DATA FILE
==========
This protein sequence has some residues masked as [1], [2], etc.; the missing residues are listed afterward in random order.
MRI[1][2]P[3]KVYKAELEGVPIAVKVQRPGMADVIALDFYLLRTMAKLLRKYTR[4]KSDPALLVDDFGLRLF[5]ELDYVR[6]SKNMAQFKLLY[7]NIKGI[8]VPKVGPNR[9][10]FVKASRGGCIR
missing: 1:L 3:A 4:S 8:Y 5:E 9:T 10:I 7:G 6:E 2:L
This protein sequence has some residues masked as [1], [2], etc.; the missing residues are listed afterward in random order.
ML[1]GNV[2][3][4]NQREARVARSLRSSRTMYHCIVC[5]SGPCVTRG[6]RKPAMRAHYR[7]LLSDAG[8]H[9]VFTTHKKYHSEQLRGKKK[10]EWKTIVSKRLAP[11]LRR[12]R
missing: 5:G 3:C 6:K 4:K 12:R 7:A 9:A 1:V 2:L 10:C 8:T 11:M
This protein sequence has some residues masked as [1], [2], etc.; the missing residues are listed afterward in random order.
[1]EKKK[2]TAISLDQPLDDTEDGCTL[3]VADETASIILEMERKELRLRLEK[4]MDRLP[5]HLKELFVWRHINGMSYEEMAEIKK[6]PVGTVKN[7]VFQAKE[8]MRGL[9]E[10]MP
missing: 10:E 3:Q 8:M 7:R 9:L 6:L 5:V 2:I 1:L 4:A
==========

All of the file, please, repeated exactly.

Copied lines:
This protein sequence has some residues masked as [1], [2], etc.; the missing residues are listed afterward in random order.
MRI[1][2]P[3]KVYKAELEGVPIAVKVQRPGMADVIALDFYLLRTMAKLLRKYTR[4]KSDPALLVDDFGLRLF[5]ELDYVR[6]SKNMAQFKLLY[7]NIKGI[8]VPKVGPNR[9][10]FVKASRGGCIR
missing: 1:L 3:A 4:S 8:Y 5:E 9:T 10:I 7:G 6:E 2:L
This protein sequence has some residues masked as [1], [2], etc.; the missing residues are listed afterward in random order.
ML[1]GNV[2][3][4]NQREARVARSLRSSRTMYHCIVC[5]SGPCVTRG[6]RKPAMRAHYR[7]LLSDAG[8]H[9]VFTTHKKYHSEQLRGKKK[10]EWKTIVSKRLAP[11]LRR[12]R
missing: 5:G 3:C 6:K 4:K 12:R 7:A 9:A 1:V 2:L 10:C 8:T 11:M
This protein sequence has some residues masked as [1], [2], etc.; the missing residues are listed afterward in random order.
[1]EKKK[2]TAISLDQPLDDTEDGCTL[3]VADETASIILEMERKELRLRLEK[4]MDRLP[5]HLKELFVWRHINGMSYEEMAEIKK[6]PVGTVKN[7]VFQAKE[8]MRGL[9]E[10]MP
missing: 10:E 3:Q 8:M 7:R 9:L 6:L 5:V 2:I 1:L 4:A